How to decorate your patio, porch and other outdoor spaces
After stay-at-home orders took effect last year, homeowners began heading to their patios, porches, backyards and balconies — any place they could expand their living space while enjoying the fresh air and privacy. As a result, outdoor spaces became oases – gardens were planted, hammocks were hung, and patio furniture was installed to mimic the look of interior rooms.
“It was the year of the outdoors, and I’m sure it will continue into 2021,” says Mary Maydan, director of Maydan Architects in Palo Alto, California. “In a way, COVID has changed outdoor living. … Everyone notices how much they want their outdoors to be attractive and connected. indoors have moved outdoors. With restaurants limiting indoor dining and many entertainment venues closed, “the backyard is now a way to ‘get out.'”
Tara L. Paige, a mother of two living in Dallas, says when the pandemic hit, her attention immediately swung outward, in part because she needed a break from not having his entire family at home 24 hours a day. “With everything shut down, I decided to tackle the patio as a way out of our own four walls.”
Refreshing her outdoor space was something she intended to do, but she never seemed to get the chance — until the pandemic gave her the time. “We bought our 9-acre forever home last year, in part because it had a nice front porch, side patio, and back patio,” she says. “So I had all the time in the world to make the most of it.”
In April 2020, Paige’s new hobby inspired her to start the Black women who love outdoor living spaces Facebook group as a way to document her progress and connect with like-minded women. Within just a few months, the page had over 200,000 followers. Shortly after, she launches The chic patio, a website where she and other outdoor enthusiasts share makeover and DIY projects for their balconies, patios, sheds and other outdoor spaces.
Paige’s first “pandemic project” involved spray painting an old patio set and adding new throw pillows. “A can of spray paint is like pixie dust for DIYers,” she says. “You can spray paint something and give it a whole new look even if you don’t want to go through the sanding and scraping process. It’s easy.”
The key to making the most of any outdoor space, she says, is making it feel like home. “Think of an outdoor living room the same way you think of your indoor spaces,” says Paige. From the pillows to the lighting, it’s the details that make the space cozy. “Even indoor pillows can be sprayed with Scotchgard, so they become water resistant. Just be sure to turn the cushions regularly to prevent nesting and discoloration (of insects).
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She also recommends anchoring your outdoor living room or dining area with an area rug, just like you would indoors. “I’m not a fan of plastic mats because they’re so light the wind blows them away, so I use a regular mat and just spray it” with a fabric protectant.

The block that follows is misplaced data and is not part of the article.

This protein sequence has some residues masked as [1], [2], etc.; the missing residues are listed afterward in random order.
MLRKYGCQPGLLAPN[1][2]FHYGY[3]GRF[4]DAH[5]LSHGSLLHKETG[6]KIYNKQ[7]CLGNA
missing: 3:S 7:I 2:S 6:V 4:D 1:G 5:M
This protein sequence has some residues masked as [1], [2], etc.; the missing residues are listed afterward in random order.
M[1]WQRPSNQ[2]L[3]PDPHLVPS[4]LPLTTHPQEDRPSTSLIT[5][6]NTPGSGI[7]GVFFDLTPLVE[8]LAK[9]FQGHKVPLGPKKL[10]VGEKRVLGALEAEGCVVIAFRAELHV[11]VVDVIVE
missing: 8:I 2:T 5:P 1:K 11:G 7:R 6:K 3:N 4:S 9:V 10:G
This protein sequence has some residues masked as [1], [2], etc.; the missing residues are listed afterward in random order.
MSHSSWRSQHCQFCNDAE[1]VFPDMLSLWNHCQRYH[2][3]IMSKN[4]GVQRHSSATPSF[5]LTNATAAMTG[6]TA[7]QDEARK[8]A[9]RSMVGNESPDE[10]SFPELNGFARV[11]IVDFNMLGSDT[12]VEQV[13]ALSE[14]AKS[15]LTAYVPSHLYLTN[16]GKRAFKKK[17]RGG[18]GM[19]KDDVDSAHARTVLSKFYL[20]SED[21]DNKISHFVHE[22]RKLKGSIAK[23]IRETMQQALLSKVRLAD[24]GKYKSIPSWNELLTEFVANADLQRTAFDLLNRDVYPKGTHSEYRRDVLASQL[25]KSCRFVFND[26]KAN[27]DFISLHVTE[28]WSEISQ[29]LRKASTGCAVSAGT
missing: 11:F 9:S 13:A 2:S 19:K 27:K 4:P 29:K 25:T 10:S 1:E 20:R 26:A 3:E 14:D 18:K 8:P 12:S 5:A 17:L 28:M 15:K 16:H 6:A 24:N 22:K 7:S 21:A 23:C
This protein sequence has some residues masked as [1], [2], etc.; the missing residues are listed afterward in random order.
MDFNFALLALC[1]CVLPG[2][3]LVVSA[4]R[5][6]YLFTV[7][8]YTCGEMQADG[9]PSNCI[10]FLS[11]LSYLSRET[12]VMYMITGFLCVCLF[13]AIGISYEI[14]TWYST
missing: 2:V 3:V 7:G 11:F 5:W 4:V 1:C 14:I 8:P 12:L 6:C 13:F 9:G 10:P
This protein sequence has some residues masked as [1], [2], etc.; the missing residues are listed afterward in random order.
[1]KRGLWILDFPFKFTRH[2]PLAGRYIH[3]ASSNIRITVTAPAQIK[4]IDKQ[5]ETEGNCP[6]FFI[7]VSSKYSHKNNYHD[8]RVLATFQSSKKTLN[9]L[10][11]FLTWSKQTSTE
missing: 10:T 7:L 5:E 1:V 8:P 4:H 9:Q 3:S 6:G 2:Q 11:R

Having the right lighting is also important. “It really sets the mood,” Paige says. “I’m a big fan of solar lighting because it gives the right amount of glow at night so you can still see people and move around. I even have a solar chandelier hanging from a tree above my outdoor table.
Another easy way to take your outdoor space to the next level is to think about the sounds you’d like to hear when you’re outdoors. Consider adding a soothing water feature like a fountain. “It’s a pretty inexpensive way to add another layer to your outdoor space,” says Paige. For lovers of podcasts and music, outdoor speakers with Bluetooth technology make it easy to listen outside.
As important as simple changes can be, some homeowners have chosen to tackle larger projects that require construction. Among the most popular are outdoor kitchens. “We’re not just talking about space for grilling, but also space for a sink and stove, basically everything but a dishwasher,” Maydan explains. “It’s like people are thinking about how to spend their whole lives outdoors.”
Gardens and greenhouses have also grown in popularity, with some retailers seeing record sales last year. This is not the first time that Americans have turned to Mother Earth to help them through a crisis. During World War I and World War II, the “Gardens of Victory” grew because of food shortages. Today, the pandemic has transformed the farm-to-table movement into a yard-to-table movement, with vegetable gardens sprouting up all over backyards. “It’s a way to connect with nature, to be creative, and to deal with stress too,” says Paige. Gardening is also a great activity for all ages, providing a way to bond with loved ones.
For those who live in areas with a wide range of temperatures, greenhouses allow for year-round gardening. “People see them as a warm place, so why not create a heated seating area for you to hang out in during the winter,” says Maydan.
Record sales of patio heaters and fire pits mean more people than ever are enjoying the night sky. “One thing I like to do is create multiple zones for different activities, so you could have a sitting area with a fire pit for s’mores in one corner and a reading nook or a spot for stargazing in another. “, explains Paige.
Wherever you have seating areas, Maydan says it’s important to have easy access to them. “Try to use stepping stones to make a path,” she says.
When it comes to adding trees, shrubs, and flowers, “look at areas where you might want year-round privacy or shade and plant accordingly. That way, you’ll always have privacy, comfort and something beautiful to look at.
Whether you decide to make big changes, small ones, or something in between, there’s never been a better time to get the most out of your outdoors.
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